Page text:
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Coalition Pushing for Added Route 17 Lane Applauds NYS DOT Move

New York will soon begin the next steps for improving Route 17 to accommodate increased traffic through Orange and Sullivan Counties. The state Department of Transportation is moving toward a preliminary review process. Advocates who support the widening of Route 17 welcome the state’s next step.

Maureen Halahan is president and CEO of the Orange County Partnership and co-chair of 17-Forward 86, a coalition formed in August.

“The 17/86 corridor is literally the gateway to our entire state,” Halahan says. “So it has to be done and we’re going to make that happen.”

New York state DOT has issued a request for proposals for an engineering firm to begin a scoping and preliminary review process. The work is part of an up to $5 million Planning and Environmental Linkage study (PEL), which includes identifying priority locations and conducting environmental assessments and preliminary engineering, including the study of a possible third lane. Funding for the study was committed as part of the state’s 2018-2019 budget.

Marc Baez is president and CEO of Sullivan County Partnership for Economic Development. He says the study is a deeper dive following a 2013 study that pre-dated numerous developments, including the Resorts World Catskills casino. The 2013 study, prompted by U.S. Senator Charles Schumer, found that existing congestion and delays on Route 17 will worsen over time and that development in the region necessitates an additional lane/added capacity. Here’s Baez on the DOT’s RFP:

“But this is a big step in getting this particular study done. I hate calling it a study because it’s not just a study, it’s actually work that’s going to be done looking at the different areas that need to be addressed before we would go into a construction phase,” Baez says. “Right now, it’s a great step. It shows the powers that be, so to speak, that we’re serious about this, and that we have pretty much accomplished what we needed to accomplish to set this up for getting the construction part done. And now we’re going to continue to focus on trying to raise the funds to be able to do that in the next five-year capital plan.”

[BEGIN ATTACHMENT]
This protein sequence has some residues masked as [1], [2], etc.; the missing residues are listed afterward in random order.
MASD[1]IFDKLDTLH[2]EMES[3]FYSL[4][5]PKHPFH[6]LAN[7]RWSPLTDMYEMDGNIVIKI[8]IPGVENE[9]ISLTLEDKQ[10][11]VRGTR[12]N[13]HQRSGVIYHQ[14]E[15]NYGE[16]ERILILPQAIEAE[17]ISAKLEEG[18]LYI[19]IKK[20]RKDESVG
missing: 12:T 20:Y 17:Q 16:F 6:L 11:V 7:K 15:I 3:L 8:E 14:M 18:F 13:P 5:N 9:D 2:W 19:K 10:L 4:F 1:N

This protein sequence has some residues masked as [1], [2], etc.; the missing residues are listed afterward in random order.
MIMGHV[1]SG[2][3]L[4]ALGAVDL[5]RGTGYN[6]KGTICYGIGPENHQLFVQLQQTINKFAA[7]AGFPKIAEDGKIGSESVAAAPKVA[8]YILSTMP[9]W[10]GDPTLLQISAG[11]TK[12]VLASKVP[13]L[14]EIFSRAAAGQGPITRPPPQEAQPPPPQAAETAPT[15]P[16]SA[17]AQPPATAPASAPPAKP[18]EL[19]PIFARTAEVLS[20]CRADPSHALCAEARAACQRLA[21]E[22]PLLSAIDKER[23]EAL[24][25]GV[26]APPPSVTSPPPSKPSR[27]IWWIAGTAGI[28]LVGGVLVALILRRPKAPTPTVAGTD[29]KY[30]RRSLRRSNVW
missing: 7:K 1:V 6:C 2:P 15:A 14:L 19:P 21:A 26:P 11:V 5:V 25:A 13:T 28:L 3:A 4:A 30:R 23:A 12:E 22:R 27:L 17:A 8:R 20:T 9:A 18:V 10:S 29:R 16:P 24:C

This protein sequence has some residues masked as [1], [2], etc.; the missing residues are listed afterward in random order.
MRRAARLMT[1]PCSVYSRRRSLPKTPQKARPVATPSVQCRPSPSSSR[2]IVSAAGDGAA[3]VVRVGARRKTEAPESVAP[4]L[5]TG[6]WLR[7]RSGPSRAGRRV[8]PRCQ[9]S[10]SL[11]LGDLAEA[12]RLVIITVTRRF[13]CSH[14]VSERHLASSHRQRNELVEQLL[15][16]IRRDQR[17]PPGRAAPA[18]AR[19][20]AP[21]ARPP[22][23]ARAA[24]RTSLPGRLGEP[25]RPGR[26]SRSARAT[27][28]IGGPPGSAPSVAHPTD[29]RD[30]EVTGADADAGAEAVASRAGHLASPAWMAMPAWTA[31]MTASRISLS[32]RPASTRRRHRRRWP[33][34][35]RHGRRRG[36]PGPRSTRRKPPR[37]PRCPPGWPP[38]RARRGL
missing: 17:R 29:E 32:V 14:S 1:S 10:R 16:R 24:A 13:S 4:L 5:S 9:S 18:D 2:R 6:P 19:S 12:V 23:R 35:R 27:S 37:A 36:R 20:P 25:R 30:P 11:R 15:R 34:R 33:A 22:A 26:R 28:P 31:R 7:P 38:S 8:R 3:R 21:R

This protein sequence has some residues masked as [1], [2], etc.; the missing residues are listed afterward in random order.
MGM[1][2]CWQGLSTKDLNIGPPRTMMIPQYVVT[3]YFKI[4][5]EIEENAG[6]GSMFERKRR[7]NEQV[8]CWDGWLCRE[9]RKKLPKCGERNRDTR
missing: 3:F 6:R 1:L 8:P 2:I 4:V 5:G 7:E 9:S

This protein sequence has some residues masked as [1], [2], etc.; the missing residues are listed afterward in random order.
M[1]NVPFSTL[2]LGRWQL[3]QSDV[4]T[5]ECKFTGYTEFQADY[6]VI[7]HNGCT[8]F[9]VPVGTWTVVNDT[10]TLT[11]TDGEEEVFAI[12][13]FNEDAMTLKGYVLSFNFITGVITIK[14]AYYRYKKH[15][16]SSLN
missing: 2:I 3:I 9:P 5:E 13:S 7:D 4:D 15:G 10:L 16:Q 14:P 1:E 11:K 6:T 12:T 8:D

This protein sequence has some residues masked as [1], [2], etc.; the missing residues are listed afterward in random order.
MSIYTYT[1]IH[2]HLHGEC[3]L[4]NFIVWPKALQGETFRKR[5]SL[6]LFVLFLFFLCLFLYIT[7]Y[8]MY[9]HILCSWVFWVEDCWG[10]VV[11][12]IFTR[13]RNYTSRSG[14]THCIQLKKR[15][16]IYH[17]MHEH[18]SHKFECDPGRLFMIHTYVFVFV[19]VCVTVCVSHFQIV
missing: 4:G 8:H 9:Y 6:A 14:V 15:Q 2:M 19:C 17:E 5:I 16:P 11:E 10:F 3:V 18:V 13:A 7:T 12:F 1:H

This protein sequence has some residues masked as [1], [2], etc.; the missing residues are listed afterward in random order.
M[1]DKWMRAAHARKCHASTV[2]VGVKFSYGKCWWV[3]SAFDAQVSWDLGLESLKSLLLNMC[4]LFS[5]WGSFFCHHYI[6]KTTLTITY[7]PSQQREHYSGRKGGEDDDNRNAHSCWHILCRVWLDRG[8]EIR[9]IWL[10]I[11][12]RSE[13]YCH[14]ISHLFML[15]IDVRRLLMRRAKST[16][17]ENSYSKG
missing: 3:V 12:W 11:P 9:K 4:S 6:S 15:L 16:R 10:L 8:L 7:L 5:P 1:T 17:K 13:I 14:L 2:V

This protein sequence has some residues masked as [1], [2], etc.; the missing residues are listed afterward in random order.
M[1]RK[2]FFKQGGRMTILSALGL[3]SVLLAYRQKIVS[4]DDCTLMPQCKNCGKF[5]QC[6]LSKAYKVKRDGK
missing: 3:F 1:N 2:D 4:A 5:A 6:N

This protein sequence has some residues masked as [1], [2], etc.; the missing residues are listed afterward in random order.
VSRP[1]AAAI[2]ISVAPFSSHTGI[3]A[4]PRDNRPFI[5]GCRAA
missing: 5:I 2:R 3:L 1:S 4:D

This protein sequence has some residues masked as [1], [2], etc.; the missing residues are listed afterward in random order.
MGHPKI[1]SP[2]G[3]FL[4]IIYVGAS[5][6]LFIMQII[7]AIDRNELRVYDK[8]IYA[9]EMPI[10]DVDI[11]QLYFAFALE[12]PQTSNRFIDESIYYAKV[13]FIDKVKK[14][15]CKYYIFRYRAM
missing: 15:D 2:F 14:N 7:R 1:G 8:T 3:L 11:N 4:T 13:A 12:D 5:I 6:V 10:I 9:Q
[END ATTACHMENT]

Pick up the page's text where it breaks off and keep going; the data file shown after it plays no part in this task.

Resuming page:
The coalition is seeking $500 million from New York state to add a third lane north and south on Route 17 between Harriman in Orange County and Exit 103 in Monticello, Sullivan County, to enable future designation as Interstate 86 in the region. A DOT spokesman says, “We recognize this is a vital corridor for residents and visitors alike, and appreciate the interest of so many stakeholders. While a project to construct a new third lane in this corridor is not in the current DOT program, which expires on March 31, 2020, it remains under consideration for the Department’s next five-year capital program.” Again, Halahan.

“So, the time is definitely now. The interest is very high in both counties. The companies are pouring in. We have to ensure that there’s going to be the proper infrastructure in place to support new business and to continue to bring jobs to New York state,” Halahan says. “And I think that if we’re not paying attention to these types of infrastructure upgrades, then we are going to continue to see companies go elsewhere.”

Sullivan County Partnership’s Baez is also co-chair of the17-Forward 86:

“Second homeowners and folks coming up here understand what the traffic is like on a Friday night coming this way and on a Sunday night going back home,” says Baez. “So, certainly you can see it, it’s visible, you can feel it.”

He says the continued growth of tourism is also steadily increasing traffic. Sullivan County is expected to receive 8 million visitors in 2019. Currently, the population climbs to 350,000 during the summer months — and an additional 50,000 on any given weekend.

“Certainly, now there’s justification for doing it because development’s taken place,” says Baez. “So the last thing we want to do is slow that down.”

Projections by the Cornell Program on Applied Demographics indicate that, by 2020, Sullivan County’s population will grow to more than 79,000 and Orange County’s to more than 400,000, further increasing traffic along the corridor.

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